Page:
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John Jones Comes Full Circle at HOPE Toledo

By Linda Nelson
Sojourner’s Truth Reporter


"We are true to our creed when a little girl born into the bleakest poverty knows that she has the same chance to succeed as anybody else."

             — President Barack Obama


A deep commitment to service and community is at the heart of John Jones’ vision for HOPE (Helping Our Population Educate) Toledo’s directive to create and deliver a quality education from cradle to career.

“Education is the greatest civil rights effort that we can undertake,” said Jones, president of the 501 (c) (3) nonprofit organization whose most recent efforts involve the HOPE Toledo Promise initiative at Scott High School.

The program, which was funded by Pete Kadens of The Kadens Family Foundation and creator of HOPE Toledo, pledged to pay four and a half years of tuition to a public college, university, or trade school for Scott High School’s entire 2020 senior graduation class and one parent from each family.

“The better our children are educated the more opportunities they will have and the better our communities will be,” Jones said about HOPE Toledo’s commitment to educational advancement for those in the Toledo community.

Jones, who grew up in Toledo’s inner city, has first-hand knowledge that a quality education can be the catalyst to closing economic gaps in low-income communities.

A degree from Central State University followed by career stints at Ernst & Young and ProMedica have opened the doors for Jones to take his place in board rooms and have become the building blocks that have brought him full circle to help others succeed.

“Our quality education concept was birthed out of questions on how we could create a program to eliminate barriers in our communities,” said Jones.

“You don’t need to look far across our landscape to see that, in our community, pursuing a secondary education is difficult. There are often too many silos created that make it hard to connect the dots from where people are to the classroom.”

According to the Ohio Department of Education, in 2019, more than 800,000 students were classified as economically disadvantaged, an 18 percent increase from 10 years ago.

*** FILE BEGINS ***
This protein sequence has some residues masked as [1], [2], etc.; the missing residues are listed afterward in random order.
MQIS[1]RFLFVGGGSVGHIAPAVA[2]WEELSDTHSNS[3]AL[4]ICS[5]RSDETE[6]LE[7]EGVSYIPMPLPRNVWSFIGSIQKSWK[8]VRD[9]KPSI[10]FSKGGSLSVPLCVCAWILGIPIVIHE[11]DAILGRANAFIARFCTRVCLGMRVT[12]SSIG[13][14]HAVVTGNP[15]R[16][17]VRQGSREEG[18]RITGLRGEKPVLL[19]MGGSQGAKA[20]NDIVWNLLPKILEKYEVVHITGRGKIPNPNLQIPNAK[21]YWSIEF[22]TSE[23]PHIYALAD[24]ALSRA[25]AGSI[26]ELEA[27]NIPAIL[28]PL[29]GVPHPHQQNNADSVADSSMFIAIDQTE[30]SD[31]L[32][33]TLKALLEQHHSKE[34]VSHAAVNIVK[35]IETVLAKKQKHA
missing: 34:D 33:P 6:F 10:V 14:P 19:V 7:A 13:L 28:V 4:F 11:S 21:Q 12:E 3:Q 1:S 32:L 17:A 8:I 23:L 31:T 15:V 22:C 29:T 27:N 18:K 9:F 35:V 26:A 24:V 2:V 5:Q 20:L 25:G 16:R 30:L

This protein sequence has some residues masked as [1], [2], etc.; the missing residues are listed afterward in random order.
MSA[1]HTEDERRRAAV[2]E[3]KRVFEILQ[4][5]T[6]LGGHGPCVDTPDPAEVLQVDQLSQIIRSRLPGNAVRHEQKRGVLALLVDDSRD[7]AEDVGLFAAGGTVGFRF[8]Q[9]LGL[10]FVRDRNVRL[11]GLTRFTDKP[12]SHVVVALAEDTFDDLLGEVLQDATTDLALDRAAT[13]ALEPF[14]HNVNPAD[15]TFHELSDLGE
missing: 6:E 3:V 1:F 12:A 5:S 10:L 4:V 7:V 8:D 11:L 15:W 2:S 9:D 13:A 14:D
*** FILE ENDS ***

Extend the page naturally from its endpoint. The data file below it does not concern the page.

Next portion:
Despite a plethora of contributing issues that threaten to overwhelm low-income communities and communities of color thereby keeping them on the margins of society, Jones continues the push toward a data driven emphasis on quality education and its capacity to lift the underserved out of lifelong and generational poverty.

“In order to be successful, the community needs to understand the value of education in young people,” Jones said. “Education is the great equalizer.”

For Jones, success also comes in the form of strategic partnerships and hands-on involvement.

But while he acknowledges that partnerships with like-minded organizations, which include Toledo Public Schools, ProMedica, and the Greater Toledo Community Foundation, have been vital to HOPE Toledo’s overall growth, Jones says he would like to see more community members find a place within the program.

“We have volunteers who have actively been doing this for decades,” Jones said. “But at the end of the day we need to continue to elevate the message of education.”

“We need a community who understands that early childhood education is essential to a four-year-old’s trajectory,” said Jones. “We need community volunteers who will come alongside and help us carry out that mission as well as those who will work with us as mentors on the Promise side of the program to help students make the transition from high school to post-secondary learning spaces.”

As the organization clears its first hurdles – finding stability in its first year of operation and navigating the challenges of the ongoing COVID crisis – Jones believes that the HOPE Toledo Promise project at Scott High School is just the beginning of what the organization plans to accomplish in the next five years.

“We have to be intentional,” Jones said, as the organization’s cradle to career objective continues to push to increase its capacities.

“An ideal quality education involves one that is loaded and reflects six-hour days and five-day weeks,” said Jones. “We want to see teachers compensated properly in early education spaces and we also want to see some barriers eliminated in post-secondary spaces. The better our children are educated, the more opportunities they will have, but it will take time and hard work.”

On its face, it may seem like a huge undertaking in just five years but Jones has a secret weapon that keeps him motivated and on track; family legacy and faith.

The legacy is rooted among his family’s place at Christian Temple Baptist Church where his grandmother once pastored, his father currently pastors, and where Jones himself is associate pastor. It’s where Jones says he first learned about the importance of service and the importance of sowing seeds that help to build the next generation.

“My father always told me to do the work that will produce fruit for the next generation,” Jones said. “I’m not doing this so that I can see the fruit of it, but so that my children and their children can.”

To learn more about HOPE Toledo’s Promise initiative and how you can get involved contact them on Facebook: https://www.facebook.com/HopeToledoPromise



Copyright © 2021 by [The Sojourner's Truth]. All rights reserved.
Revised: 01/06/21 09:50:26 -0500.

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